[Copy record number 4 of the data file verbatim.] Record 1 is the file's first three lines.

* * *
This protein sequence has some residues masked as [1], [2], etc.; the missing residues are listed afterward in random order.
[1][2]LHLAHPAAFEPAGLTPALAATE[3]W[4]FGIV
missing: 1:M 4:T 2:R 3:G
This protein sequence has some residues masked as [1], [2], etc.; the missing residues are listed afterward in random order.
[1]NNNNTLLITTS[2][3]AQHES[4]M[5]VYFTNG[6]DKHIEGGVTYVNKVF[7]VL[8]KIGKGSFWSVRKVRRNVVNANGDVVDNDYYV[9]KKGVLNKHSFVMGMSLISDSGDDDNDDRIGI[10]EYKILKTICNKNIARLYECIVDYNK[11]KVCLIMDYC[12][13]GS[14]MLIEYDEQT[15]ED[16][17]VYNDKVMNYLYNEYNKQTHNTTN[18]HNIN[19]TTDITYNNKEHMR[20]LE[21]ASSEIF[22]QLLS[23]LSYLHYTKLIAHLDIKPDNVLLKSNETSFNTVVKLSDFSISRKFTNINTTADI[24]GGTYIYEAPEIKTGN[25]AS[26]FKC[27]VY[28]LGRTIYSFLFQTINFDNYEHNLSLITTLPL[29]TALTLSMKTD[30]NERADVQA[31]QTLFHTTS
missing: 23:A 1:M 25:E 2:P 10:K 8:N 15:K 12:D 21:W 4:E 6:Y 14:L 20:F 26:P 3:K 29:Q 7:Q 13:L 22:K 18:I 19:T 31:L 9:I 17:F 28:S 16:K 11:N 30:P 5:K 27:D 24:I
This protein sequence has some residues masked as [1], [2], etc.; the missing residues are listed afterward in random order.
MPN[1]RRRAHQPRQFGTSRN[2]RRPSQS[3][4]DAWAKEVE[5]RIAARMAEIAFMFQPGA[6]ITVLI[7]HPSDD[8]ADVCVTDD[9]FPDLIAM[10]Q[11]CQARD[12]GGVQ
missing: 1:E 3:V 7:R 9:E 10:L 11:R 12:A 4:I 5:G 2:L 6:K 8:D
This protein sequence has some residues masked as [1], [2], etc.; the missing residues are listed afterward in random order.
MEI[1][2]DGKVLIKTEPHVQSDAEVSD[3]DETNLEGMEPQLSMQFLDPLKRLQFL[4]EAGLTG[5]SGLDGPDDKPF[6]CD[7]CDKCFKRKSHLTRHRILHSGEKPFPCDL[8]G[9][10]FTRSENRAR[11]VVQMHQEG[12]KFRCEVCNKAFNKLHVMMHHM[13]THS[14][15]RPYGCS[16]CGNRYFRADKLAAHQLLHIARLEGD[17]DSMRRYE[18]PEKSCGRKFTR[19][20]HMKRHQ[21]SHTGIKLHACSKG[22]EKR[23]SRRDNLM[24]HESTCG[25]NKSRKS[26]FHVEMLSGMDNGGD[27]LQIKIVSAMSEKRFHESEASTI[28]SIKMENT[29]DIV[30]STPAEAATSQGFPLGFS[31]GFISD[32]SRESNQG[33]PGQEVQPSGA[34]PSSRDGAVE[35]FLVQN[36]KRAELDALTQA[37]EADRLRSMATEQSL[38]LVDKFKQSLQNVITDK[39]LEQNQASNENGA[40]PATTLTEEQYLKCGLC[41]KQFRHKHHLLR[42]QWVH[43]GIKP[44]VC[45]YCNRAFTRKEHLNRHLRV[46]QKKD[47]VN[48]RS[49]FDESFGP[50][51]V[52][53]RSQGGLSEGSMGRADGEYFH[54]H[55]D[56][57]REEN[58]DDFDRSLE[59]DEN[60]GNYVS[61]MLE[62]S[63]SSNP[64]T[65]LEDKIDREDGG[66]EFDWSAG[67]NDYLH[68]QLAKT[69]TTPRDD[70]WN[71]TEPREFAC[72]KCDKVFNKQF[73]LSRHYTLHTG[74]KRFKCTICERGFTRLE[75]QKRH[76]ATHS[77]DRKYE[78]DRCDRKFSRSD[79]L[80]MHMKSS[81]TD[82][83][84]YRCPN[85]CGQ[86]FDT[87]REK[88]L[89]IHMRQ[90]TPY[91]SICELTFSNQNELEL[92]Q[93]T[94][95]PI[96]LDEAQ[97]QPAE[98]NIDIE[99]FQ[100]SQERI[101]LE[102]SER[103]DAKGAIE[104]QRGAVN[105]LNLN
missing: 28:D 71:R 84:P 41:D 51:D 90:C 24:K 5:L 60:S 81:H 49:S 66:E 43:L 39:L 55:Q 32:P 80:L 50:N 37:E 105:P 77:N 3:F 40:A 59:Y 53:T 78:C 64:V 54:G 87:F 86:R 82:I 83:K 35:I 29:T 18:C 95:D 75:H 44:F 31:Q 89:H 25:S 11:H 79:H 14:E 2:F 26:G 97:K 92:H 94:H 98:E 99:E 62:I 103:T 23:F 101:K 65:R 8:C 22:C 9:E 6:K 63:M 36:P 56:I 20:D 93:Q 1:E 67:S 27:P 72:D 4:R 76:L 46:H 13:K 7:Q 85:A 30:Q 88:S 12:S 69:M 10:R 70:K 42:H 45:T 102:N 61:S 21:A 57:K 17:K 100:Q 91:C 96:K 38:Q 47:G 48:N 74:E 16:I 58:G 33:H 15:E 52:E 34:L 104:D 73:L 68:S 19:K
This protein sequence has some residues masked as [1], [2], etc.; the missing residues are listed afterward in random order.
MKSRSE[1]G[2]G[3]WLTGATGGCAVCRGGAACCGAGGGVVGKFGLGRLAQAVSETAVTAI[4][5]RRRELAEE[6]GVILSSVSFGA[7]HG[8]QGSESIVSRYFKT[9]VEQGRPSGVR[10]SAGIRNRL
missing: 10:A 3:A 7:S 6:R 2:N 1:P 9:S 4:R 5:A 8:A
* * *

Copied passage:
This protein sequence has some residues masked as [1], [2], etc.; the missing residues are listed afterward in random order.
MEI[1][2]DGKVLIKTEPHVQSDAEVSD[3]DETNLEGMEPQLSMQFLDPLKRLQFL[4]EAGLTG[5]SGLDGPDDKPF[6]CD[7]CDKCFKRKSHLTRHRILHSGEKPFPCDL[8]G[9][10]FTRSENRAR[11]VVQMHQEG[12]KFRCEVCNKAFNKLHVMMHHM[13]THS[14][15]RPYGCS[16]CGNRYFRADKLAAHQLLHIARLEGD[17]DSMRRYE[18]PEKSCGRKFTR[19][20]HMKRHQ[21]SHTGIKLHACSKG[22]EKR[23]SRRDNLM[24]HESTCG[25]NKSRKS[26]FHVEMLSGMDNGGD[27]LQIKIVSAMSEKRFHESEASTI[28]SIKMENT[29]DIV[30]STPAEAATSQGFPLGFS[31]GFISD[32]SRESNQG[33]PGQEVQPSGA[34]PSSRDGAVE[35]FLVQN[36]KRAELDALTQA[37]EADRLRSMATEQSL[38]LVDKFKQSLQNVITDK[39]LEQNQASNENGA[40]PATTLTEEQYLKCGLC[41]KQFRHKHHLLR[42]QWVH[43]GIKP[44]VC[45]YCNRAFTRKEHLNRHLRV[46]QKKD[47]VN[48]RS[49]FDESFGP[50][51]V[52][53]RSQGGLSEGSMGRADGEYFH[54]H[55]D[56][57]REEN[58]DDFDRSLE[59]DEN[60]GNYVS[61]MLE[62]S[63]SSNP[64]T[65]LEDKIDREDGG[66]EFDWSAG[67]NDYLH[68]QLAKT[69]TTPRDD[70]WN[71]TEPREFAC[72]KCDKVFNKQF[73]LSRHYTLHTG[74]KRFKCTICERGFTRLE[75]QKRH[76]ATHS[77]DRKYE[78]DRCDRKFSRSD[79]L[80]MHMKSS[81]TD[82][83][84]YRCPN[85]CGQ[86]FDT[87]REK[88]L[89]IHMRQ[90]TPY[91]SICELTFSNQNELEL[92]Q[93]T[94][95]PI[96]LDEAQ[97]QPAE[98]NIDIE[99]FQ[100]SQERI[101]LE[102]SER[103]DAKGAIE[104]QRGAVN[105]LNLN
missing: 28:D 71:R 84:P 41:D 51:D 90:C 24:K 5:L 60:S 81:H 49:S 66:E 43:L 39:L 55:Q 32:P 80:L 50:N 37:E 105:P 77:N 3:F 40:A 59:Y 53:T 78:C 64:V 54:G 87:F 86:R 82:I 83:K 35:I 29:T 18:C 95:D 75:H 44:F 31:Q 89:H 25:S 11:H 79:H 14:E 2:F 26:G 97:K 92:H 94:H 98:E 99:E 62:I 103:T 23:F 101:K 65:R 8:C 22:C 9:E 6:K 63:M 36:P 56:I 20:D 93:Q 1:E 67:S 27:P 72:D 4:R 76:L 46:H 13:K 7:Q 85:A 30:Q 88:S 12:S 69:M 10:R 70:K 42:H 45:T 102:N 61:S 21:A 57:K 17:K 100:Q 91:C 96:K 38:Q 47:G 48:N 74:E 16:I 58:G 33:H 15:E 52:E 34:L 104:D 73:L 68:S 19:K